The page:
Oral Presentation 2014 International Biophysics Congress

Transport rates of a glutamate transporter homologue are determined by the lipid bilayer composition (#207)

Benjamin McIlwain 1 , Robert Vandenberg 1 , Renae Ryan 1
  1. Transporter Biology Group, University of Sydney, Camperdown, NSW, Australia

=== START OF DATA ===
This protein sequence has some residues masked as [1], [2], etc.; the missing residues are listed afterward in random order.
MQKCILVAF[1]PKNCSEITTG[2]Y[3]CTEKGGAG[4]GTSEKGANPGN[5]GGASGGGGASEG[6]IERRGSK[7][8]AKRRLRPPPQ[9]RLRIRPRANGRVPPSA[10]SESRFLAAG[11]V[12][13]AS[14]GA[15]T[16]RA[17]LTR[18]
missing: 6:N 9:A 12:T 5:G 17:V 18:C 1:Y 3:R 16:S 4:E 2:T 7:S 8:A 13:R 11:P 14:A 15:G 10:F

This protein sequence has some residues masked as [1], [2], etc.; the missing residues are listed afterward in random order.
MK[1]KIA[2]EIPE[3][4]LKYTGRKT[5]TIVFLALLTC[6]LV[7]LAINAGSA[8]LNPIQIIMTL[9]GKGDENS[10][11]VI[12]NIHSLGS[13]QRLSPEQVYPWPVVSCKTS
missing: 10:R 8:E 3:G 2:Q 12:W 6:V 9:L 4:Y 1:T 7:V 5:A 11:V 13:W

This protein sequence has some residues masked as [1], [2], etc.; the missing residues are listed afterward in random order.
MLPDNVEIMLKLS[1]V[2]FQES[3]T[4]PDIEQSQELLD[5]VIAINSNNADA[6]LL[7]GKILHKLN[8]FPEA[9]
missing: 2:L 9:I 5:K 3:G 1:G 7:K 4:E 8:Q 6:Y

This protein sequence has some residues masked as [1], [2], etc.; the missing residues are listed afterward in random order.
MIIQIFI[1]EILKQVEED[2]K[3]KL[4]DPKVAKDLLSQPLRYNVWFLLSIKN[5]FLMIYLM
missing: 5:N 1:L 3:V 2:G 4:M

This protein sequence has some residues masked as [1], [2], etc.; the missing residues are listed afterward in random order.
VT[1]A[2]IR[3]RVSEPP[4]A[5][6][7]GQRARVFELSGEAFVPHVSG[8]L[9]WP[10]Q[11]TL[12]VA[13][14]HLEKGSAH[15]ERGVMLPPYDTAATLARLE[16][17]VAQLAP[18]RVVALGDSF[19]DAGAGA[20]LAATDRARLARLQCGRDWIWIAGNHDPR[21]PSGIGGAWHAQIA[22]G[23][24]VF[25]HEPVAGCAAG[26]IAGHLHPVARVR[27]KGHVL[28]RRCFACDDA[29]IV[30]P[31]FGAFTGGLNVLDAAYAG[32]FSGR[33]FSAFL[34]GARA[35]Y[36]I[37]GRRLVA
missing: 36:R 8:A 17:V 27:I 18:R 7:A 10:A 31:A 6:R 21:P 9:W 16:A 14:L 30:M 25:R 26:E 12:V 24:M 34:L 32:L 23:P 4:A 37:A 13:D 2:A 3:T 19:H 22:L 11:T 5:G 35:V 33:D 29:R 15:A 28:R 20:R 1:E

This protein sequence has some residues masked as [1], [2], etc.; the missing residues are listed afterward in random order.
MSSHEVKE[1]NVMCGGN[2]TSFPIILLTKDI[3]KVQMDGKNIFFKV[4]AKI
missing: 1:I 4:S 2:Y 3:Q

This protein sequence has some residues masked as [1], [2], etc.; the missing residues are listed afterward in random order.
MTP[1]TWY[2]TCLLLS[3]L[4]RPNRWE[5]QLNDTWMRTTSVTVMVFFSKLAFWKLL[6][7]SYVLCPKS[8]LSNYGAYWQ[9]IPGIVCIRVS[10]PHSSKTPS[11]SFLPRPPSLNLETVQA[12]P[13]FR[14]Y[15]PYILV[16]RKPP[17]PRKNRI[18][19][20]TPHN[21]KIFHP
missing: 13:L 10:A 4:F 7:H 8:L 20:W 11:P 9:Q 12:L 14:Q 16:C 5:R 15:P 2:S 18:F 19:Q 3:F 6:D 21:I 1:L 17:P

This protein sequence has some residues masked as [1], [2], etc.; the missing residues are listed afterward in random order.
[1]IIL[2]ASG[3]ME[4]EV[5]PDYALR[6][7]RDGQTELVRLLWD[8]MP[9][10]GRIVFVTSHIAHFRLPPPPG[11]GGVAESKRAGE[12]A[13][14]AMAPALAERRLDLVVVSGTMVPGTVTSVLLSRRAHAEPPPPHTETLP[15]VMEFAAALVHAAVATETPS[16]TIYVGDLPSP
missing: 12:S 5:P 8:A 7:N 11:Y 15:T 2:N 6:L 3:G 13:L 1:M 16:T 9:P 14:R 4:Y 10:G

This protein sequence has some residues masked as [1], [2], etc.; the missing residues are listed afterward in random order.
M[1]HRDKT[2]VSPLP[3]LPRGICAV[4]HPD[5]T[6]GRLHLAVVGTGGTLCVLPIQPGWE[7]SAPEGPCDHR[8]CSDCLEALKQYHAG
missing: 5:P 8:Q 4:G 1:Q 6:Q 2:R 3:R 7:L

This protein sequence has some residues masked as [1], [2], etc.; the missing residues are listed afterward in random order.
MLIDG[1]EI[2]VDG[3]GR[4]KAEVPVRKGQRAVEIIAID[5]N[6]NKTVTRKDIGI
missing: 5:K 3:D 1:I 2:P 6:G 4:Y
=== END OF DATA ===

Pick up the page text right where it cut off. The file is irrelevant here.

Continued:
GltPh represents a paradigm for the human excitatory amino acid transporters (EAATs) and its structural determination has given insight into the mechanisms of ion-coupling and substrate sequestration. However, the crystal structures of GltPh have been solved in the absence of a lipid bilayer, and therefore cannot appreciate the wealth of interactions that take place between GltPh and the lipids of the membrane. We sought to determine whether the lipid bilayer composition influences rates of transport by reconstitutingGltPh into liposomes of defined lipid composition. Guided by similar studies on membrane transport proteins, we observed a striking influence on transport rates of GltPh depending on whether the primary lipid in the liposomes was phosphatidylethanolamine (PE) or its mono-, di- or tri- methyl derivatives. Analysis of the crystal structures of GltPh reveal a tyrosine residue (Y33) that we predict makes direct contact with the headgroup of membrane lipids and confers favourability to enter rate-determining intermediates of the transport cycle. Using site-directed mutagenesis we demonstrate that a cation-π interaction takes place between Y33 and the zwitterionic lipid headgroups. We propose that Y33 reports lipid bilayer composition to GltPh and this may offer a putative mechanism for GltPh to be coupled to the chemical composition of the lipid bilayer.

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